Pennsylvania Catholic Priests Sexually Abused More Than 1,000 Children

Politics Features Catholic Church
Share Tweet Submit Pin
Pennsylvania Catholic Priests Sexually Abused More Than 1,000 Children

On Tuesday, a grand jury released a 1,400-page report revealing that leaders of the Roman Catholic Church in Pennsylvania “systematically” covered up child sexual abuse for 70 years. The report lists over 300 accused members of the clergy and 1,000 child victims—however, they believe there are more who have yet to be identified.

This 18-month investigation covered six of the state’s eight dioceses, and is the most comprehensive report examining sex abuse in the Catholic Church done in the U.S. so far. The investigation covers the Pennsylvania dioceses of Allentown, Erie, Greensburg, Harrisburg, Pittsburgh and Scranton. Last year, Greensburg and Harrisburg attempted to stop the probe but later backed off.

The report is filled with horrendous accounts of abuse. One documented instance described a priest raping a young girl in the hospital after she had her tonsils removed. Another case involved a priest sexually abusing a seven-year-old boy and then telling him to go confess his “sins” to him. The grand jury also reported a predatory ring of priests who made child pornography, swapped information about victims and gave young boys gold cross necklaces to mark them as being “groomed” for abuse. The grand jury wrote, “Priests were raping little boys and girls, and the men of God who were responsible for them not only did nothing; they hid it all. For decades,”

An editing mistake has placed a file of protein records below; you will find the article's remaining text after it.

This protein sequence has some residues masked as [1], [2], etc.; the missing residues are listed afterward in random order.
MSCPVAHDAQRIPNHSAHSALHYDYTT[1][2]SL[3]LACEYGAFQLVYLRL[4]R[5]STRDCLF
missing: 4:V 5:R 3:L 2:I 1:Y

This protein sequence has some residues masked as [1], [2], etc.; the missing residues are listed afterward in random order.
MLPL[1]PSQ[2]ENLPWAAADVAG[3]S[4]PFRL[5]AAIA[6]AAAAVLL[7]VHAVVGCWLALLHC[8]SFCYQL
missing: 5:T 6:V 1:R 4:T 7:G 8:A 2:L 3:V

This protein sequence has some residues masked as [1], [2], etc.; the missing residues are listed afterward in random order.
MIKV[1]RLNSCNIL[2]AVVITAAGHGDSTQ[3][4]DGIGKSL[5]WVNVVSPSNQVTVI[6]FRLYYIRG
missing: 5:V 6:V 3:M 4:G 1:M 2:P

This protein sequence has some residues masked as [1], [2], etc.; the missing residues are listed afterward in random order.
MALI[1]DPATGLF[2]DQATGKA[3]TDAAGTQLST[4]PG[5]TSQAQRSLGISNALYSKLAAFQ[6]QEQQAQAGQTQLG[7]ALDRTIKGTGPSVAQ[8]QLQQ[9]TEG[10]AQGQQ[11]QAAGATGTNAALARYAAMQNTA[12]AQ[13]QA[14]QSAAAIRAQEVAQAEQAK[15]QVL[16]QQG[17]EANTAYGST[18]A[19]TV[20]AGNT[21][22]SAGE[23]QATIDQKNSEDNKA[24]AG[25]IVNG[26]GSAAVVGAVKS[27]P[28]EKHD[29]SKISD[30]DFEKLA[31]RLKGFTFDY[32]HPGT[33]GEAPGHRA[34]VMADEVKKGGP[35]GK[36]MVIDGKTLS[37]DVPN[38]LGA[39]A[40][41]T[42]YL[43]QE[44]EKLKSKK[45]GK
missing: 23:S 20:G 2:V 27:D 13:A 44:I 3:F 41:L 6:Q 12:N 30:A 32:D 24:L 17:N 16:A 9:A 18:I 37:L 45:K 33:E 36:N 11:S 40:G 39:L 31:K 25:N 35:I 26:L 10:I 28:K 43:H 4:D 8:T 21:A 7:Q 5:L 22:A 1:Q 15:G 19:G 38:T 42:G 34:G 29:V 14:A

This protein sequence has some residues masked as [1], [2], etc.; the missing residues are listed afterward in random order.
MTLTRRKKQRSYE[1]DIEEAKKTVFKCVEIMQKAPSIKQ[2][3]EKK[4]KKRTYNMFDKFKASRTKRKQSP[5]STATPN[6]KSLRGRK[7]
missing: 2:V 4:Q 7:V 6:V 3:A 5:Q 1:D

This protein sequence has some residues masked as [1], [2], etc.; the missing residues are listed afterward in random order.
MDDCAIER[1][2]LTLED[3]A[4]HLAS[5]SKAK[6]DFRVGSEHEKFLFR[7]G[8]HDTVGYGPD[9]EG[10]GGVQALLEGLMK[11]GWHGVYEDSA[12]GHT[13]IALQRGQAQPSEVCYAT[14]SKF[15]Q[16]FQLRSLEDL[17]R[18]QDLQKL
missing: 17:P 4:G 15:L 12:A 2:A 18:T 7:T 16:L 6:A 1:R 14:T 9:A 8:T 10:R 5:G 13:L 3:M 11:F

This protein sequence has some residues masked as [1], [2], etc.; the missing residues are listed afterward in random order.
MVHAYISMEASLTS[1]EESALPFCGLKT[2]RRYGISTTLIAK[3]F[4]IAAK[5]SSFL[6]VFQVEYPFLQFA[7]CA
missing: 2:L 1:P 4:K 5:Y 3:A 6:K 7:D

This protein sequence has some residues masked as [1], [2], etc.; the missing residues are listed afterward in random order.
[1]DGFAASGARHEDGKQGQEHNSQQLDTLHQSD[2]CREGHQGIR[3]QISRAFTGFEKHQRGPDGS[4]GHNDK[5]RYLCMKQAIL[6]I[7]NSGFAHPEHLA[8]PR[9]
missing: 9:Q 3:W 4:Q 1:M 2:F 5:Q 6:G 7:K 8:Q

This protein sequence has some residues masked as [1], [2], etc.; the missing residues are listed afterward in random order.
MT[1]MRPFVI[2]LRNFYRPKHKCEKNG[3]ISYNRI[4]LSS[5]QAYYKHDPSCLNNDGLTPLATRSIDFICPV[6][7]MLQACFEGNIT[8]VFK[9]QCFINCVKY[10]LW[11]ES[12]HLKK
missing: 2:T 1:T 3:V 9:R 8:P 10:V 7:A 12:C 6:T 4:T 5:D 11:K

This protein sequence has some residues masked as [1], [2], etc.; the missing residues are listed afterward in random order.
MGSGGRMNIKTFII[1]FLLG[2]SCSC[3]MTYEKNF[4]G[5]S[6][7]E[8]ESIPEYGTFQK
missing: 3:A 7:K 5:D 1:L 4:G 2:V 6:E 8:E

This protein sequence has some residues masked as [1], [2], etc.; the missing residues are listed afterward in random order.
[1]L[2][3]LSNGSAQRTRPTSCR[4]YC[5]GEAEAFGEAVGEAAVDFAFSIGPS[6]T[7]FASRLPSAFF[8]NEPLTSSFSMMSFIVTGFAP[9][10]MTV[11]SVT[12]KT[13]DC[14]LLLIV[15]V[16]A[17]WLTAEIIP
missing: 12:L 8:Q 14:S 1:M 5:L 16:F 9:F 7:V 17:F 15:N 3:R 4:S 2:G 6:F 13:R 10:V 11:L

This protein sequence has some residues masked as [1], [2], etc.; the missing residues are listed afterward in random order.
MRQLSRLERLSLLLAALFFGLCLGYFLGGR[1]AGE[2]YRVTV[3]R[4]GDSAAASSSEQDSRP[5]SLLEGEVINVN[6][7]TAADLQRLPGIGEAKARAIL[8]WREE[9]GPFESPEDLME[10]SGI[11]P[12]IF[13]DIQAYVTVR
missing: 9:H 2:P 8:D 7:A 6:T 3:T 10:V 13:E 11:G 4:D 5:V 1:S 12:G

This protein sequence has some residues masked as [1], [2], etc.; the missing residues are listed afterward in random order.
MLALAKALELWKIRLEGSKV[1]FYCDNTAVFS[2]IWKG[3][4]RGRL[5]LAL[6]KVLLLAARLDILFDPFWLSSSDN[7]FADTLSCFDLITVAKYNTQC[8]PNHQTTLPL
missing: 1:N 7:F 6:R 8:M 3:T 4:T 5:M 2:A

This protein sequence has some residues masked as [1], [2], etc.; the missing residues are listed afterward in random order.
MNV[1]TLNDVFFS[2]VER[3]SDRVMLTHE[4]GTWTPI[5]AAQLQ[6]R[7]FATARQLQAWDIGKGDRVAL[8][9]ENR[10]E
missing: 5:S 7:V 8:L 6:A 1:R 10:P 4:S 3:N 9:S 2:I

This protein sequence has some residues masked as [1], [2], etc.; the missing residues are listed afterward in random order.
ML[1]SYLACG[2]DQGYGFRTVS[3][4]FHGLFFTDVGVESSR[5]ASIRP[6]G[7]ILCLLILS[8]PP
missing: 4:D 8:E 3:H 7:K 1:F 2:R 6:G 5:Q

At a Tuesday news conference, State Attorney General Josh Shapiro said the report reveals a “systematic cover-up by senior church officials in Pennsylvania and at the Vatican.” This cover-up involved church leaders persuading both the victims and police not to report the abuse. One example of a cover-up took place in 1962 when Rev. Ernest Paone was caught molesting boys and using guns with young children. Another pastor intervened, attempting to stop the police from arresting Paone. Soon, the diocese received a letter from the former district attorney Robert Masters that said they had stopped the investigation “in order to prevent unfavorable publicity.” 

Despite the undeniable evidence of sexual abuse, Shapiro said most of the abuse accounts will not lead to criminal cases. The report says, “As a consequence of the cover-up, almost every instance of abuse we found is too old to be prosecuted.” In the state of Pennsylvania, a child victim has until the age of 30 to file a civil suit and until the age of 50 to file criminal charges. Shapiro wrote, “We all wish more charges could be filed, but due to the church’s manipulation of our weak laws in Pennsylvania, too many predators were out of reach.”

The Pennsylvania State Legislature has so far rejected the grand jury’s requests to lift the statute of limitations. However, the grand jury has strongly suggested opening a temporary “window” that would allow older victims in this case to file civil lawsuits.

On Tuesday, all six of the dioceses involved in the report released the names of the priests who had been accused of sexual misconduct. In the Harrisburg diocese, Bishop Ronald Gainer ordered the names of all priests and bishops that were accused or involved to be removed from church buildings.

Recently in Politics
More from Catholic Church